• Hot-DR: Suited for high-profile clients requiring a 99.99% SLA, this level employs automated failover and the blue-green deployment method for geolocation switching. The emphasis is on continuous availability, acknowledging the reality that achieving 100% uptime is an elusive goal.
  • Warm-DR: With an automated failover to a static webpage and a 4-hour Recovery Time Objective (RTO), this level ensures fast recovery. Infrastructure-as-code facilitates the provisioning of a new environment, providing flexibility and efficiency, without the cost implications of maintaining two identical production-ready hosting environments.
  • Cold-DR: Offering a 24-hour RTO, Cold-DR involves rebuilding and deploying the last working Recovery Point Objective (RPO) data. This level is geared towards scenarios requiring a comprehensive recovery approach, but where budget is limited, the website content doesn’t change often, or the website isn’t business-critical.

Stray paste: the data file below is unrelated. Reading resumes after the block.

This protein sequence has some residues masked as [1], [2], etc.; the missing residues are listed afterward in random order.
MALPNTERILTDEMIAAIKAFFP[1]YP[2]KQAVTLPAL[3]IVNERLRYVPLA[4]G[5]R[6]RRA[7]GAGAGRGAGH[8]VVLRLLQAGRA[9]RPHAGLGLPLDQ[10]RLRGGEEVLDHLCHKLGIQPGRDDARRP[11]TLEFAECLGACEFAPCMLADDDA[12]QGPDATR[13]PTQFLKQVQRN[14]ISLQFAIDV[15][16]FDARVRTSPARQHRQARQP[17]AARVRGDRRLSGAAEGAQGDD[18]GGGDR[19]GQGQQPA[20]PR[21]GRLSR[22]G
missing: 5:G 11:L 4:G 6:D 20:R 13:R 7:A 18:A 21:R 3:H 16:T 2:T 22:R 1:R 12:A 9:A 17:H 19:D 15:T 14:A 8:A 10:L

Best practices for effective Disaster Recovery include the integration of automated monitoring tools such as New Relic and Azure Alerts which notify you immediately should your website become unresponsive. Regular testing of DR processes during production environment code deployments or on staging environments ensures readiness and identifies potential gaps.

Insights from Lifeline Australia’s experience

A case study involving Lifeline Australia sheds light on the real-world application of a Hot-DR solution. Lifeline, a provider of life-critical support services, faced a nightmare situation when Azure, Microsoft 365 and Power Platform services in Sydney (where their website was hosted) went offline for up to 46 hours due to several consecutive issues stemming from insufficient data centre staffing levels.